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Breaking the Code Review | Royal Exchange | Manchester

Known as the father of the modern computer, Alan Turing’s passion for mathematics and eccentric personality has been portrayed on the big screen numerous times and most recently by Benedict Cumberbatch in The Imitation Game (2014).

The former University of Manchester professor fixated on the power of a computer to rival human thought and cracked Nazi ciphers with his Bombe machine. While artificial life shaped many of the screen adaptations, the Royal Exchange has taken a personal route.

Directed by Rob Hastie, the set holds Turing (Daniel Rigby) in a square light installation made of suspended rods. The clean and simple design draws you into a few fundamental characters in Turing’s life, while the lights spark to present each new scene.

The play begins with Turing entering a police station to report a robbery by a young man he had previously had an affair with. Despite perceptions of Turing as a multifaceted, hyperconscious being he was unable to decipher the limits of others around him. Turing’s relentless honesty is shown to be his downfall as his confession eventually sees him convicted for gross indecency. Homosexual acts were considered a criminal offense in the 1950s and Turing suffered horrendous treatment under the U.K government for which he once served, later dying of cyanide poisoning at the age of 41 in 1954.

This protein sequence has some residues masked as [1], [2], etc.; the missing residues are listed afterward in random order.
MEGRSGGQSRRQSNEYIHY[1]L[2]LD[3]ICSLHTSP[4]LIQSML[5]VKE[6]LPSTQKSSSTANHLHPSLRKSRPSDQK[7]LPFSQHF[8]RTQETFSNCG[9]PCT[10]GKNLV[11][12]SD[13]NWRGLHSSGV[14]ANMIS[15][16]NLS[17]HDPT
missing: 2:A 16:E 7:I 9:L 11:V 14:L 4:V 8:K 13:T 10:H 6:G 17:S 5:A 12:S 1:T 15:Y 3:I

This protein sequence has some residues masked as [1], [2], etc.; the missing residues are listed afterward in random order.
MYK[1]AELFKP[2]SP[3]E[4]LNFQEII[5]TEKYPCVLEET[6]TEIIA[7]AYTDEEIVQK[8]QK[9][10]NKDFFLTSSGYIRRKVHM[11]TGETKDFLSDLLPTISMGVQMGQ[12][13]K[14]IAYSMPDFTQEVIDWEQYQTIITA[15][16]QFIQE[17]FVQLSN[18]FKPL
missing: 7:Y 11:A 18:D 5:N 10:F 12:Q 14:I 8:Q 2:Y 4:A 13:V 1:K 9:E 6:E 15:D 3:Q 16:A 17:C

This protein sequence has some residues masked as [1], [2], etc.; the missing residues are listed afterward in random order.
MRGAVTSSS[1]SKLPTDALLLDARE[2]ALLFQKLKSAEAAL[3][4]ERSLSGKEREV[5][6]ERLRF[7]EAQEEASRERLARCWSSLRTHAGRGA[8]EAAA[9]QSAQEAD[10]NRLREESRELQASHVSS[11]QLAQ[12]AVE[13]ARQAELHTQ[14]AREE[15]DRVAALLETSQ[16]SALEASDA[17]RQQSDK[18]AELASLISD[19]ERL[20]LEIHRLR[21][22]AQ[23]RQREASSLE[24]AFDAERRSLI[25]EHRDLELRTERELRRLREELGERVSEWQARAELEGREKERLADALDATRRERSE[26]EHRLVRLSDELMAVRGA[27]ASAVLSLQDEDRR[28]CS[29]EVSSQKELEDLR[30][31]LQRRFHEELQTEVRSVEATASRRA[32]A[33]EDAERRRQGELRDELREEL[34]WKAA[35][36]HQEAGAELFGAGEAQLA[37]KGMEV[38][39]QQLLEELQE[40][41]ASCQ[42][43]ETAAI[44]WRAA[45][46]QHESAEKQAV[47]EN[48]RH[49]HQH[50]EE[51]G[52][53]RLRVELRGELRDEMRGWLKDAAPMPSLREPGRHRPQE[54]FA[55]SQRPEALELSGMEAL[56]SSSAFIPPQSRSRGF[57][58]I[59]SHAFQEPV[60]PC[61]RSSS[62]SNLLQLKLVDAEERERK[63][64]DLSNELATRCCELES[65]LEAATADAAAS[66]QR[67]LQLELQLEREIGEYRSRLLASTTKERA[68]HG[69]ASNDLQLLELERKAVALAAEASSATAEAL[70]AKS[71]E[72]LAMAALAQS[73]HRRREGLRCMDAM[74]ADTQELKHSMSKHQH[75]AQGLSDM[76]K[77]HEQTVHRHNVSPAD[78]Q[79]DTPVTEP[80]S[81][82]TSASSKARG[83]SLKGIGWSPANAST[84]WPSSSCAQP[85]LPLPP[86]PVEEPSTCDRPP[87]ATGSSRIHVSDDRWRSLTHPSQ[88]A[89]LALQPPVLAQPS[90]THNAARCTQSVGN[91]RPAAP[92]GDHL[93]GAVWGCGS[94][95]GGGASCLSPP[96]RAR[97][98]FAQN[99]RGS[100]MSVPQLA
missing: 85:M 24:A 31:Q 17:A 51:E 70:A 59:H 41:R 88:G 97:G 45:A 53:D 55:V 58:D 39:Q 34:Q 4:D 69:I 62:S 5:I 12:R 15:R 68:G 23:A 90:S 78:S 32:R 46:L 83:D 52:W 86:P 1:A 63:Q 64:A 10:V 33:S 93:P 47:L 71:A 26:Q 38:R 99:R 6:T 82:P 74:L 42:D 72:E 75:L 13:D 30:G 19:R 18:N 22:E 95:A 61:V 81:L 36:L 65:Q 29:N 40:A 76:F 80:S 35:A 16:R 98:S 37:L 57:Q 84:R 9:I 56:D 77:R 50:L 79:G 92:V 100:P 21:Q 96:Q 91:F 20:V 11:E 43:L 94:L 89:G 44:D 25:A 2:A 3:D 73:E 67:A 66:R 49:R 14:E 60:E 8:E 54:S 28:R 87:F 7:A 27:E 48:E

The play chooses to focus on Turing’s earlier relationships, where his power of reason is revealed as the component that ignites his passion for mathematics and computer science. His friendship with mathematician, Joan Clarke developed into a proposal in 1941 despite immediately telling her of his “homosexual tendencies”. The interlinking of equations and love also starts with the death of his childhood friend, Christopher Morcom, who emerges as the foundations for Turing’s links between the mind living on after death.

Hastie's personal take on Turing’s life is subtle but tragic. His utopic ideals that the mind can live forever allow us to dream beyond the limitation of the human body. It is only fitting that this production does not label Turing a victim but offers audiences a sense of the witty, talented and optimistic man whose abstract reasoning helped break the Enigma code.

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